“She’s sure fine looking, man. Wow, she’s something else!” That’s the
Eddie Cochran lyric that came to mind when I first laid eyes on the
Harden Switchblade. It oozes tail fins, chrome, and custom-car culture.
It’s the cool kid on the block with a duck tail and a leather jacket listening to the gritty sounds of Link Wray. Blending retro-cool and classic American-modern design, this guitar is unique and fresh. Harden
guitars (as well as amplifiers and overdrive pedals) are handmade in
a little shop in Chicago. Every aspect of this guitar, from the body to
the handwound pickups, is made to order. You pick the wood and the
details you want, as well as finish color and number of pickups. On
their website, Harden proudly states, “We are dedicated to making
guitars and related items the old-fashioned way.”
BY DOUG ROBERSON
Under the Hood
Our review instrument resembles a maverick Les Paul with a cocky
attitude. It’s fairly heavy and obviously built for strength and durability.
The solid, single-cutaway body appears to be made of three pieces
of mahogany with a maple cap. The neck is glued to the body at the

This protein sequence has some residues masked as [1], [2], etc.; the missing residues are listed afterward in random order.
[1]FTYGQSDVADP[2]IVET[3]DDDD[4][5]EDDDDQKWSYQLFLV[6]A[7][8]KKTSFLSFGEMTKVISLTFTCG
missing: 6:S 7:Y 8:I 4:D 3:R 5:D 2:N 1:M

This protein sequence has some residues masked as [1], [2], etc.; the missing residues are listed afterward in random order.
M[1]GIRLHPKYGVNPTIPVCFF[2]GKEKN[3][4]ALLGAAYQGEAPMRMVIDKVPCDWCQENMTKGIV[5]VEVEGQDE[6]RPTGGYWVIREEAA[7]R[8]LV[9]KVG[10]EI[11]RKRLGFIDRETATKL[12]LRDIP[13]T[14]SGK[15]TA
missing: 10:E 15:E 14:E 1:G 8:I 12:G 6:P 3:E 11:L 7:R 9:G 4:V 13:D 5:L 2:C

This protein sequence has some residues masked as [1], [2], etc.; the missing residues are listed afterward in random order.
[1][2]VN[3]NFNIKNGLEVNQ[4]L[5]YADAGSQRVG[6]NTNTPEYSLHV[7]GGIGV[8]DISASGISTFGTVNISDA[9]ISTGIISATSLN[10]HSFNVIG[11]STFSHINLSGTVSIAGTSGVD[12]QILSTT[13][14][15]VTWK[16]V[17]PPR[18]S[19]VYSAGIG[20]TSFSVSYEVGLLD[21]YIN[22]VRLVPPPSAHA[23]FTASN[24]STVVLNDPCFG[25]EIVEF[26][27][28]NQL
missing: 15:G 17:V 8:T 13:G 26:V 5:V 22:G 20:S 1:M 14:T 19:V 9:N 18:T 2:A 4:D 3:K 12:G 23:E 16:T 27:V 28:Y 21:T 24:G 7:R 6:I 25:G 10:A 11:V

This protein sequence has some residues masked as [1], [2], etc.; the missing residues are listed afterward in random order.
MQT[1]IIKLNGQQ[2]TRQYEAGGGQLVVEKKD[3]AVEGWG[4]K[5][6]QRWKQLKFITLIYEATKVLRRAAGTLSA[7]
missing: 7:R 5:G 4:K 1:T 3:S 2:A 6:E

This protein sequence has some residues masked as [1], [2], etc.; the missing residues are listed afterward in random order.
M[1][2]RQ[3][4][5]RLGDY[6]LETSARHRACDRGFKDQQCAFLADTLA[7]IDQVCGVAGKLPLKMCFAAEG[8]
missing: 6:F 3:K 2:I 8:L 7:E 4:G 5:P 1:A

17th fret, but the single cutaway allows full access to the entire 22
frets. The neck is also mahogany, and the fretboard is of rosewood.
The appointments are very creative. A stylish faux tortoiseshell pickguard accentuates the body curves. The handmade pickup looks like
something out of a ’50s sci-fi movie, and it’s mounted on a plate that’s
shaped somewhere between a rectangle and a trapezoid. The chrome
tailpiece looks handcrafted as well, with a convex center that tapers
down at the ends. A distinctive chrome piece is mounted right where
your arm would create wear on the guitar finish. Pretty smart detail.
Target-shaped fretboard inlays give the axe a pop-art vibe, and the
headstock logo is most unusual—a V-shaped chrome triangle with an
“H” cut out of the middle and filled with faux tortoiseshell.
The instrument’s single Volume and Tone pots sit on an oblong
chrome plate. The knobs—which look like they came from an old
guitar amplifier or radio—complement the overall design. The Tune-o-matic-style bridge and Wilkinson tuners are probably the only stock
parts on this guitar.
I plugged the Harden into my trusty reissue Fender ’ 65 Deluxe Reverb.
The “C”-styled neck was easy to grip and invited me to dig into some
riffs. With a clean amp setting, this guitar kicks up some grit and a dirty
tone—think Danelectro, Airline, or National. It has a Link Wray bite that
cuts through with clarity and character. The tone also reminded me of
a smoking bluesman from Chicago’s south side—like Hubert Sumlin